As the government built its case, Al-Arian and his co-defendants languished in prison for 37 months. Attorneys and human rights activists (including Amnesty International) raised concern over cruel prison conditions and violations of the Sixth Amendment, which guarantees defendants the right to a fair and speedy trial.
Finally, on 6 June 2005, the US Department of Justice presented more than 80 witnesses, including more than two dozen flown over from Israel, 400 transcripts of intercepted communications, and 472,239 telephone calls on eighteen tapped lines.
Much of the prosecution’s case rested on depicting violent acts perpetrated by the Islamic Jihad movement — acts which the government conceded had no direct involvement from the defendants.
The government’s expanded powers under the Patriot Act had lowered the bar for what was considered legitimate evidence of “material support for a foreign terrorist organization” and given the court access to an unprecedented wealth of surveillance data, including phone recordings of pizza deliveries from as far back as 1994.
On the other hand, Al-Arian’s defense did not call a single witness; instead, they rested their case on the First Amendment, the right to free speech. Despite the mountain of information presented, the jury acquitted Al-Arian on eight of seventeen counts, and remained deadlocked on the remaining nine, splitting ten-to-two in favor of acquittal.
Testimony from one of the jurors (seen in this video) attested to the irrelevance of much of the evidence: “That was when I first started to realize that I don’t think the government has the case that they were trying to give us,” the juror said. “They were going to a very extreme area to try to convince us of their [the defendants’] guilt. That was when I saw a side to the … prosecution that I just thought was less than fair, less than honest.”
According to Laila Al-Arian (an Al-Jazeera journalist who is also Sami’s daughter), when asked why he voted to acquit on all charges, another juror simply answered, “I didn’t see the evidence.”
The case cost the government an estimated $50 million. Although no charges stuck, the deadlocked indictments made retrial a possibility.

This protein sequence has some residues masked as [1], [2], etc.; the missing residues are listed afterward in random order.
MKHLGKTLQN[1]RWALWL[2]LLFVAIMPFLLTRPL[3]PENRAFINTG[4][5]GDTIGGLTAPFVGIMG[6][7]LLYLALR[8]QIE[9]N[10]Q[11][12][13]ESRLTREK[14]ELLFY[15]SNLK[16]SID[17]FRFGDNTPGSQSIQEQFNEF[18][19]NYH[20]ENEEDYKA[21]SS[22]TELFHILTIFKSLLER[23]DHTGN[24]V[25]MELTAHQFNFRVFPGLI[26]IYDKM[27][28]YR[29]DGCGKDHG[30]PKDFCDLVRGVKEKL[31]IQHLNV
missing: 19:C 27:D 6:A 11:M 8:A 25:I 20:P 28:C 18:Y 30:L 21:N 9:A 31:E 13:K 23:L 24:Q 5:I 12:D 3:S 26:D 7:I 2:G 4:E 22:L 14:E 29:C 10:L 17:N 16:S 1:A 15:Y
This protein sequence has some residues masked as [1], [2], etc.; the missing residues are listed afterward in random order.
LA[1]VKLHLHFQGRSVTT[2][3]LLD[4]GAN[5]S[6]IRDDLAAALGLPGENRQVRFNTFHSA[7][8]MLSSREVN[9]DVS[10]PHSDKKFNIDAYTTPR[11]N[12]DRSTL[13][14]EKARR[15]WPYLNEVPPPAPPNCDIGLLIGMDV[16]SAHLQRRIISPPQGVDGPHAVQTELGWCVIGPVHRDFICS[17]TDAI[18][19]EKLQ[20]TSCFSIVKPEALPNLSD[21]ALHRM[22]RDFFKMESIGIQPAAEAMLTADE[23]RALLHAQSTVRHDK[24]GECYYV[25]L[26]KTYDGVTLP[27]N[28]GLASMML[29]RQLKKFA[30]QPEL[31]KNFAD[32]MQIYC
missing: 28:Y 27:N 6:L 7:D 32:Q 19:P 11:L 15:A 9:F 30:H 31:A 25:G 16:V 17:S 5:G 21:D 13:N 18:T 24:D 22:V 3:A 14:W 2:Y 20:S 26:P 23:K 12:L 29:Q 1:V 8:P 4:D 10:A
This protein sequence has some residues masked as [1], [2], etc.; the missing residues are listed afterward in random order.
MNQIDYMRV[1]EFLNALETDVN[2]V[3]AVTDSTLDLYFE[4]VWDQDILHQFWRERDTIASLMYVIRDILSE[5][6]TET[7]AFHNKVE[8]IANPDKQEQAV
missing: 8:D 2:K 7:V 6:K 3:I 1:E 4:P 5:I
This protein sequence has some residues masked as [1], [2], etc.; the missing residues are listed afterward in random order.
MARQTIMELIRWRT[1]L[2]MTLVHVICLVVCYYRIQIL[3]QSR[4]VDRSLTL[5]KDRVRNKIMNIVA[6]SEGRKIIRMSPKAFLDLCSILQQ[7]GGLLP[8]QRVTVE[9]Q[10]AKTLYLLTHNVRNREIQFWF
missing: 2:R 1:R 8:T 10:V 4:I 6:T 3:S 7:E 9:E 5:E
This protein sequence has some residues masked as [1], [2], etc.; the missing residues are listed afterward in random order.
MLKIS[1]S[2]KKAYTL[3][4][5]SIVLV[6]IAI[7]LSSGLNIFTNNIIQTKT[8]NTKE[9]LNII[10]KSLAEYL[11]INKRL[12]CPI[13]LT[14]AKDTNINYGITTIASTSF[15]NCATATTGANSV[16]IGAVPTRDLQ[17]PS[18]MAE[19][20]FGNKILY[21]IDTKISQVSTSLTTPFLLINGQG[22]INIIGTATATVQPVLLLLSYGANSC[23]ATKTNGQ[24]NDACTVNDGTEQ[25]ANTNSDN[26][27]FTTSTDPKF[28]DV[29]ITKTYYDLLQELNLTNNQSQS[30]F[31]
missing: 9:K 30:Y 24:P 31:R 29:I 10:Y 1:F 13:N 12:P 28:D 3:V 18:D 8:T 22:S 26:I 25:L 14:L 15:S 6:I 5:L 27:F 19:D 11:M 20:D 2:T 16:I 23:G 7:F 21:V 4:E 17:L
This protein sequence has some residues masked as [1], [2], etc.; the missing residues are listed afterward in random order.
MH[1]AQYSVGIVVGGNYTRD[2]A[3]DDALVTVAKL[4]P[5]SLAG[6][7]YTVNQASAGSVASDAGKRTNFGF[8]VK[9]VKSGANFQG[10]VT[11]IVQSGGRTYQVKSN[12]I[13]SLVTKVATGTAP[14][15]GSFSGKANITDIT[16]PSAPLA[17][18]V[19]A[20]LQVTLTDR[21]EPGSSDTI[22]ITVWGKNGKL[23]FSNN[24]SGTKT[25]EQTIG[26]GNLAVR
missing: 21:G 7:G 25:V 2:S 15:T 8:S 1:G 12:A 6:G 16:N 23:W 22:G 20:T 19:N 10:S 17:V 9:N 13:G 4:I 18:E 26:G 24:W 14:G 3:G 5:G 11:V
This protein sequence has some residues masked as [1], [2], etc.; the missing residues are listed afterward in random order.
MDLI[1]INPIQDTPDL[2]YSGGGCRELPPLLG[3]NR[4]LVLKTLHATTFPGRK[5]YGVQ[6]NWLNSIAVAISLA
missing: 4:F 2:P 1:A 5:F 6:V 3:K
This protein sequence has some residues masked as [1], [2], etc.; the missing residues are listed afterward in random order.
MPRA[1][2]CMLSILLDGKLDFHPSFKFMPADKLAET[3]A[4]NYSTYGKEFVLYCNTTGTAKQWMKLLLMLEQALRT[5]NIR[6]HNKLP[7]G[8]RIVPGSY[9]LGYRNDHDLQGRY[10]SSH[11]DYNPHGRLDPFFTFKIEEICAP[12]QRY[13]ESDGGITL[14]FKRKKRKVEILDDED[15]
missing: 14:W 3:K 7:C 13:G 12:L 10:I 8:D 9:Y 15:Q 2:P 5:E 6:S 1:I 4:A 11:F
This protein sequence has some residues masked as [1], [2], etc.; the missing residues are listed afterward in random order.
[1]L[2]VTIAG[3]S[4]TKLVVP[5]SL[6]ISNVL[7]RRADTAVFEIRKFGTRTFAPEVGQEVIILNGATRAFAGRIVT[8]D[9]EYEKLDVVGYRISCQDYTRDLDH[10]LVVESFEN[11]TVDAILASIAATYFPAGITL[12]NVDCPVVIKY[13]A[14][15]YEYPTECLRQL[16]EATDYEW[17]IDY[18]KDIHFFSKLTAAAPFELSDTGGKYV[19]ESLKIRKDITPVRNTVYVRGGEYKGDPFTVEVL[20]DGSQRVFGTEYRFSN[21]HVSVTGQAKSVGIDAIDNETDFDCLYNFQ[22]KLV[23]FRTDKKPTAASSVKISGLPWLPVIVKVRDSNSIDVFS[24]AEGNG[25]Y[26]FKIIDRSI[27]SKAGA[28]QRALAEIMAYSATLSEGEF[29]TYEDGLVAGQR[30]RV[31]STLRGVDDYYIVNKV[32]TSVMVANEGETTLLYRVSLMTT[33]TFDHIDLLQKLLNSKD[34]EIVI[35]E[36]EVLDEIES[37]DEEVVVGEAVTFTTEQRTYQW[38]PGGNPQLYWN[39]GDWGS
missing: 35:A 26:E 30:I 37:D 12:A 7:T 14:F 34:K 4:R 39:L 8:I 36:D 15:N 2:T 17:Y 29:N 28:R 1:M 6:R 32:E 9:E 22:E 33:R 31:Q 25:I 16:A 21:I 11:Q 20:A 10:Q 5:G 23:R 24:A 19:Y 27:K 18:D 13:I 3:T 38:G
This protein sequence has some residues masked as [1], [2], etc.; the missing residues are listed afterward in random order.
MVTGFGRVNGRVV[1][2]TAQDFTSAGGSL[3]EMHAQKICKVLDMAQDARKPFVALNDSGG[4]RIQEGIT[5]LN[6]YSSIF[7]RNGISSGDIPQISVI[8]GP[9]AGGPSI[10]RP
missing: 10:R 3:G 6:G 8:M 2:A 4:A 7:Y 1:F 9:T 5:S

The prosecution threatened a lengthy retrial, during which Al-Arian would have to stay in prison. In the hopes of escaping an indefinite legal battle that would keep him in jail, Al-Arian opted to plead guilty for one of the less serious charges, which accused him of sending money to a Palestinian charity before the US government made it illegal to do so.
The judge gave him a 57-month sentence, most of which he had already served, with the promise of deportation by April 2007.
A few weeks later, federal prosecutor Gordon Kromberg, of the Eastern District of Virginia, issued a subpoena to require Al-Arian to testify in a case investigating a Muslim think tank.
Al-Arian was caught in a Catch-22 — if he testified, he would likely have argued that the Muslim think tank was not guilty of the charges made against it. Should the think tank have been found guilty, Al-Arian could then be charged with perjury.
If he refused to testify, Al-Arian was in danger of criminal contempt.
Kromberg was no amateur to this double jeopardy tactic.
In another 2004 terrorism case, George Mason University graduate Sabri Benkahla was acquitted on all counts. Kromberg, unsatisfied with the decision, summoned Benkahla to testify to a grand jury; soon after, Kromberg charged him with perjury.
Al-Arian’s attorneys argued that his plea deal protected him from having to testify in response to Kromberg’s subpoena. Meanwhile, the Fourth Circuit and the Eleventh Circuit Court of Appeals sided with the government, paving the way for a criminal contempt indictment in March 2008 in the Eastern District of Virginia.
The courts found that, although Al-Arian had been verbally promised exemption from cooperation in future government cases, the agreement was not explicitly worded in his plea deal. Federal District Judge Leonie Brinkema was openly skeptical of the US Department of Justice’s tactics. “I think there’s something more important here, and that’s the integrity of the Justice Department,” she said.
Following the contempt indictment, Al-Arian undertook a second hunger strike to protest the charges and his dismal prison conditions, losing more than fifty pounds. Over the next year, he was issued with two more subpoenas.
In a statement released through his family, he said, “When the system is manipulated by the powerful, and tolerates abuses against the minorities or the weak members of society, the government not only loses its moral authority and betrays future generations, but will also be condemned by history.”
On 24 March 2009, Al-Arian’s attorneys filed the first of many motions to dismiss the contempt indictment in federal court in the Eastern District of Virginia. The government responded on 7 April 2009 and a hearing was scheduled for 23 April 2009, only to be canceled the night before.
“It is hereby ordered,” reads Judge Loenie Brinkema’s note, “that the hearing on the defendant’s motion to dismiss the indictment be and is canceled. The court will issue a written opinion on the motion in the near future.”
More than eighteen months transpired before a subsequent hearing was scheduled for 29 October 2010, only to be canceled again the day before. Much of the same perplexing back-and-forth continued over the next four years.